To Thomas Pinckney
Philadelphia July 12. 1792.
The President set out yesterday for Virginia, and I shall follow him tomorrow, and shall not return here till the last of September, consequently shall not again write to you before that date. Nothing interesting has occurred since your departure, except some attempts on the part of the state of Vermont to extend their jurisdiction a little closer to the British forts than has hitherto been done. We have received a complaint from Mr. Hammond on the subject and shall endeavor to keep matters quiet till we see whether there is any hope of their doing us justice voluntarily.—I think we shall have no campaign against the Indians this year. There is some ground of expectations that they will accept of peace, as we ask nothing in return for it. The public papers will be sent you from my office regularly during my absence. I leave this with Mr. Taylor, not knowing how or when it will be sent. I am with great & sincere esteem Dear Sir Your most obedt. & most humble servt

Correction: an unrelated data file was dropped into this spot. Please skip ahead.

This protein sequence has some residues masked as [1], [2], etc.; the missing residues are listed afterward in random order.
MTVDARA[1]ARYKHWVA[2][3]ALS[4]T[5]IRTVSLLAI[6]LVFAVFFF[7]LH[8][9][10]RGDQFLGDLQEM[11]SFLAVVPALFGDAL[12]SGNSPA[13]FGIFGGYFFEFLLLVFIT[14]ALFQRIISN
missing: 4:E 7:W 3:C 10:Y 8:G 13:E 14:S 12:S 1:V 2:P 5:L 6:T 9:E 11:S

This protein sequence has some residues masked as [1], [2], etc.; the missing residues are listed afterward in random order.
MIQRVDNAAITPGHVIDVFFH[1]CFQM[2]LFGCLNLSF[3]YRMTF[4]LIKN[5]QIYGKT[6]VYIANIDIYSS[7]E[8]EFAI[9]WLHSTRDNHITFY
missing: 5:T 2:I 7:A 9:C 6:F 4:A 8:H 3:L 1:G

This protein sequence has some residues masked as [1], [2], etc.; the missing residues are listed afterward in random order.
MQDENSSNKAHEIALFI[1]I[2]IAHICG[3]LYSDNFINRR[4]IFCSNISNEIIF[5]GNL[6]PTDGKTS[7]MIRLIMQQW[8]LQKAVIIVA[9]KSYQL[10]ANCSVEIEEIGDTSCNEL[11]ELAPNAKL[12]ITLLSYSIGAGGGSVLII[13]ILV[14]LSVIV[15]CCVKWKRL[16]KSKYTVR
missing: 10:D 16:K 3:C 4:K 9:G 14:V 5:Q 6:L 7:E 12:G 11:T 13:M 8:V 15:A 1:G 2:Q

PrC (DLC); at foot of text: “Mr. Pinkney.” FC (Lb in DNA: RG 59, DCI).